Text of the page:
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5 years in prison for selling or using a WiFi enabled Voice over IP mobile phone ?

The "why is he still in a job" Home Office Minister Tony McNulty has put his fist to Statutory Instrument 2007 No. 858(C. 35) The Violent Crime Reduction Act 2006 (Commencement No. 2) Order 2007

Amongst other things, this commences i.e. brings into force, on 6th April 2007, the Violent Crime Reduction Act 2006 Section 62

62 Offering or agreeing to re-programme a mobile telephone In section 1(1) of the Mobile Telephones (Re-programming) Act 2002 (c. 31) (offence of re-programming mobile telephone etc.), omit "or" at the end of paragraph (a) and after paragraph (b) insert- "(c) he offers or agrees to change, or interfere with the operation of, a unique device identifier, or

(d) he offers or agrees to arrange for another person to change, or interfere with the operation of, a unique device identifier."

This further broadens the scope of one of the most badly written bits of New Labour legislation dealing with technology and crime, which criminalises the new sector of WiFi enabled mobile phones, with a penalty of up to 5 years in prison.

Like most of New Labour's "must be seen to be doing something" legislation, it has not actually done anything about the social problem it was meant to fix- see our previous blog article "Stolen mobile phone blocking hype - this was all allegedly in place back in 2002"

Firstly there is the evil criminalisation of the mere possession of "dual use" equipment i.e. a computer, a serial cable or infrared IRDA or BlueTooth connection (e.g. a second mobile phone or a Personal Digital Assistant handheld device) and some software which could be used to re-programme a mobile telephone.

Then, there is the deliberate use of the the over broad and vague "unique device identifier".

Even when this wretched legislation was just a Bill, we pointed out that if they really meant the International Mobile Electronic Identity (IMEI) then they should have said so specifically.

The specious argument put forward in the Explanatory Notes to the Bill was that somehow the technology might change and that this wording would obviate the need for further legislation in the future. This is, of course, rubbish, since world wide international telecommunications standards are not agreed without plenty of warning, whilst portmanteau criminal legislation oozes out of the Home Office every year.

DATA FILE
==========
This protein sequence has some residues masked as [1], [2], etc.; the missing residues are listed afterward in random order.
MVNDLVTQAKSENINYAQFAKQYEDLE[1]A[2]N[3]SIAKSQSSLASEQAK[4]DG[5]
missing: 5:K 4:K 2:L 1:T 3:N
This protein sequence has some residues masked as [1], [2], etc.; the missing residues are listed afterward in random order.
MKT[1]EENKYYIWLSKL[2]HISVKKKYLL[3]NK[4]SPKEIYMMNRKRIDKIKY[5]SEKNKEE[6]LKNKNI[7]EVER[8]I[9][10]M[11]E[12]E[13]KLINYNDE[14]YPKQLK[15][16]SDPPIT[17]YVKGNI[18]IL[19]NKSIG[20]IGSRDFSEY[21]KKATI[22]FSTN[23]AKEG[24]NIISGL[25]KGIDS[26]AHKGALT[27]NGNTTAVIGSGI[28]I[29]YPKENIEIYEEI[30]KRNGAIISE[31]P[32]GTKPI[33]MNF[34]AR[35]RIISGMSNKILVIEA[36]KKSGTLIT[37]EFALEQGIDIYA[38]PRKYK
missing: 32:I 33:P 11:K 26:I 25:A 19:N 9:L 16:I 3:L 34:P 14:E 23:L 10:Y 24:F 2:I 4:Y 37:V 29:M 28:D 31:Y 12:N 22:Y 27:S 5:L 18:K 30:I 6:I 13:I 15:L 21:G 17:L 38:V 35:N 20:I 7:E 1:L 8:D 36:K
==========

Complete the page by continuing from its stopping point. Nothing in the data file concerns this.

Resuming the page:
A short section in one of these annual Bills, (i.e. exactly what was done with the Violent Crime Reduction Act 2006) or even a Schedule of "Unique Identifiers" covered by the legislation, amendable by Statutory Instrument, is the proper way to cope with fast moving technology.

(2) A unique device identifier is an electronic equipment identifier which is unique to a mobile wireless communications device.

We would like to see someone dare to attempt to argue that the term "unique device identifier" does not also include the IP Address of the mobile device.

We also think that "unique device identifier" must also apply to any cryptographic keys used to secure any WAP or WTLS or SSL or TLS etc. encrypted sessions via such mobile telephones.

Even in 2002 there were already plenty of data enabled mobile phones, using WAP Wireless Access protocol, or providing other Internet data connections and services, alll through the IP Address allocated to the mobile phone.

Now in 2007 we see the likes of British Telecom promoting their BT Fusion service, which uses commercial, business and private home based WiFi / ADSL routers to allow Voice over IP mobile phone calls.

BT Fusion currently offers handsets such as the Samsung P200, Nokia 6136 and the Motorola A910. We cannot see , in any of the Terms and Conditions, any mention of the Mobile Telephones (Re-programming) Act 2002, especially Section 1 (3)

(3) But a person does not commit an offence under this section if- (a) he is the manufacturer of the device, or (b) he does the act mentioned in subsection (1) with the written consent of the manufacturer of the device.

Note how there is no mention whatsoever of any permission to be sought from or granted by any Mobile Phone Network Operators, e.g. Vodafone, Orange, T-Mobile, Three, etc.

Therefore, unless you have "the written consent of the manufacturer of the device." e.g. Motorola. Nokia, Samsung etc. specifically allowing you to change your IP Address e.g. as usually happens automatically through Dynamic Host Configuration Protocol (DHCP) with a WiFi ADSL router, then you will have committed a criminal offence, punishable by up to 5 years in prison.